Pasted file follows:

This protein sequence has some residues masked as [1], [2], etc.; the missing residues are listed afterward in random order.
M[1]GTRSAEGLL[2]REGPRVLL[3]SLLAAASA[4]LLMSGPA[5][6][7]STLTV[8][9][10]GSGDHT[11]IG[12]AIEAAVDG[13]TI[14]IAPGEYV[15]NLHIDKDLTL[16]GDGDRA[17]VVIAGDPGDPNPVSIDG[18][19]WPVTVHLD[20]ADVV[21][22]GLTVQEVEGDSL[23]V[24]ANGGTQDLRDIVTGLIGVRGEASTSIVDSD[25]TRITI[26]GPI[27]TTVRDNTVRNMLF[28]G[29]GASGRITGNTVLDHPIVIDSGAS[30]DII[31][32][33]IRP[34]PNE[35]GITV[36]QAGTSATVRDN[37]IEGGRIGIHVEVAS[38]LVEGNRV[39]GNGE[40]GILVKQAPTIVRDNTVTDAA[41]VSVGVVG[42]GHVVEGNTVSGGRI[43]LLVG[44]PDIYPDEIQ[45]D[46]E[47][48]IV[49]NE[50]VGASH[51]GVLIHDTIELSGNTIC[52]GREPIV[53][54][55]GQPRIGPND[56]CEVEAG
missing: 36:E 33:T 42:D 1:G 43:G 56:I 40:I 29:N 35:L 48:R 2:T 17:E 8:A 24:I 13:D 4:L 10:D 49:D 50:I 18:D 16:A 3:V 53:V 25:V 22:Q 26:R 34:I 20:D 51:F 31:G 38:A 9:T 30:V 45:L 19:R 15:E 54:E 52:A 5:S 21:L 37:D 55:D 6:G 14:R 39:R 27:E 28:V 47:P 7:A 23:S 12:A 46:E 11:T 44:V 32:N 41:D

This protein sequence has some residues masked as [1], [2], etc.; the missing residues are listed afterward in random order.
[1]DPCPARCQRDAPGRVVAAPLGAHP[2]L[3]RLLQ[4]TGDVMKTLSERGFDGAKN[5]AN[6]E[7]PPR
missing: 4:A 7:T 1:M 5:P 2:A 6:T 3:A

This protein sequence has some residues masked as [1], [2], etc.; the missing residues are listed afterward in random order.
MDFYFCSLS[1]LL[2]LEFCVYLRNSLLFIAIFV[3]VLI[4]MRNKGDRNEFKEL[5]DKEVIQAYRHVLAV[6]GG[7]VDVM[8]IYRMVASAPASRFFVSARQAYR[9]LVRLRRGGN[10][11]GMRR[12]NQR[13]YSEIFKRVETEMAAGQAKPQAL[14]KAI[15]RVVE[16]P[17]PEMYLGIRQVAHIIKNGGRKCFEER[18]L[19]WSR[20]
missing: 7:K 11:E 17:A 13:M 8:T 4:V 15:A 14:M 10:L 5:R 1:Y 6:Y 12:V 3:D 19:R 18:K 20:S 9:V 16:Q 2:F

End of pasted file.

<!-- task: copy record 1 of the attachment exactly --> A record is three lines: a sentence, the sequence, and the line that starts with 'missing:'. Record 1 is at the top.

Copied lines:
This protein sequence has some residues masked as [1], [2], etc.; the missing residues are listed afterward in random order.
M[1]GTRSAEGLL[2]REGPRVLL[3]SLLAAASA[4]LLMSGPA[5][6][7]STLTV[8][9][10]GSGDHT[11]IG[12]AIEAAVDG[13]TI[14]IAPGEYV[15]NLHIDKDLTL[16]GDGDRA[17]VVIAGDPGDPNPVSIDG[18][19]WPVTVHLD[20]ADVV[21][22]GLTVQEVEGDSL[23]V[24]ANGGTQDLRDIVTGLIGVRGEASTSIVDSD[25]TRITI[26]GPI[27]TTVRDNTVRNMLF[28]G[29]GASGRITGNTVLDHPIVIDSGAS[30]DII[31][32][33]IRP[34]PNE[35]GITV[36]QAGTSATVRDN[37]IEGGRIGIHVEVAS[38]LVEGNRV[39]GNGE[40]GILVKQAPTIVRDNTVTDAA[41]VSVGVVG[42]GHVVEGNTVSGGRI[43]LLVG[44]PDIYPDEIQ[45]D[46]E[47][48]IV[49]NE[50]VGASH[51]GVLIHDTIELSGNTIC[52]GREPIV[53][54][55]GQPRIGPND[56]CEVEAG
missing: 36:E 33:T 42:D 1:G 43:G 56:I 40:I 29:N 35:L 48:R 2:T 17:E 8:A 24:I 13:D 4:L 10:D 49:D 50:I 18:D 16:A 3:V 53:V 25:V 22:Q 26:R 34:I 20:D 51:F 31:G 38:A 9:T 30:V 45:L 19:R 15:E 54:E 52:A 5:S 21:L 37:D 55:D 6:G 14:R 39:R 27:E 28:V 47:P 7:A 23:S 12:A 46:E 11:T 44:V 32:N 41:D